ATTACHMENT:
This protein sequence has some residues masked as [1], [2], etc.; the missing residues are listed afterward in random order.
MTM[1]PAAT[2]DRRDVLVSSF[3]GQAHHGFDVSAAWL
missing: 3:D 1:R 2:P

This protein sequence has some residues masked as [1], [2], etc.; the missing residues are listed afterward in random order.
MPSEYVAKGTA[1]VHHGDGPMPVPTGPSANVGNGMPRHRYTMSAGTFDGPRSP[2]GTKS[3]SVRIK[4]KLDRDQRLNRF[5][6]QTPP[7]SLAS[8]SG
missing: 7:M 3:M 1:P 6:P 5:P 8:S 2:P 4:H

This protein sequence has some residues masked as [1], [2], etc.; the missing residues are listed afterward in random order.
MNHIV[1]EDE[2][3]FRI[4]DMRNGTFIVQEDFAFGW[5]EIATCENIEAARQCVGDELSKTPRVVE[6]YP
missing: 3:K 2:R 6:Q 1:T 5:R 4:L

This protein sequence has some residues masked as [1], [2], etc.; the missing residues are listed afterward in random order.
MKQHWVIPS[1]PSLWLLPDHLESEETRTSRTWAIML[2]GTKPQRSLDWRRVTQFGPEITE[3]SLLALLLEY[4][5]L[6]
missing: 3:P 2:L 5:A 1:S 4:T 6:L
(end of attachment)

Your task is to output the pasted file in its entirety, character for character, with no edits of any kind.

This protein sequence has some residues masked as [1], [2], etc.; the missing residues are listed afterward in random order.
MTM[1]PAAT[2]DRRDVLVSSF[3]GQAHHGFDVSAAWL
missing: 3:D 1:R 2:P

This protein sequence has some residues masked as [1], [2], etc.; the missing residues are listed afterward in random order.
MPSEYVAKGTA[1]VHHGDGPMPVPTGPSANVGNGMPRHRYTMSAGTFDGPRSP[2]GTKS[3]SVRIK[4]KLDRDQRLNRF[5][6]QTPP[7]SLAS[8]SG
missing: 7:M 3:M 1:P 6:P 5:P 8:S 2:P 4:H

This protein sequence has some residues masked as [1], [2], etc.; the missing residues are listed afterward in random order.
MNHIV[1]EDE[2][3]FRI[4]DMRNGTFIVQEDFAFGW[5]EIATCENIEAARQCVGDELSKTPRVVE[6]YP
missing: 3:K 2:R 6:Q 1:T 5:R 4:L

This protein sequence has some residues masked as [1], [2], etc.; the missing residues are listed afterward in random order.
MKQHWVIPS[1]PSLWLLPDHLESEETRTSRTWAIML[2]GTKPQRSLDWRRVTQFGPEITE[3]SLLALLLEY[4][5]L[6]
missing: 3:P 2:L 5:A 1:S 4:T 6:L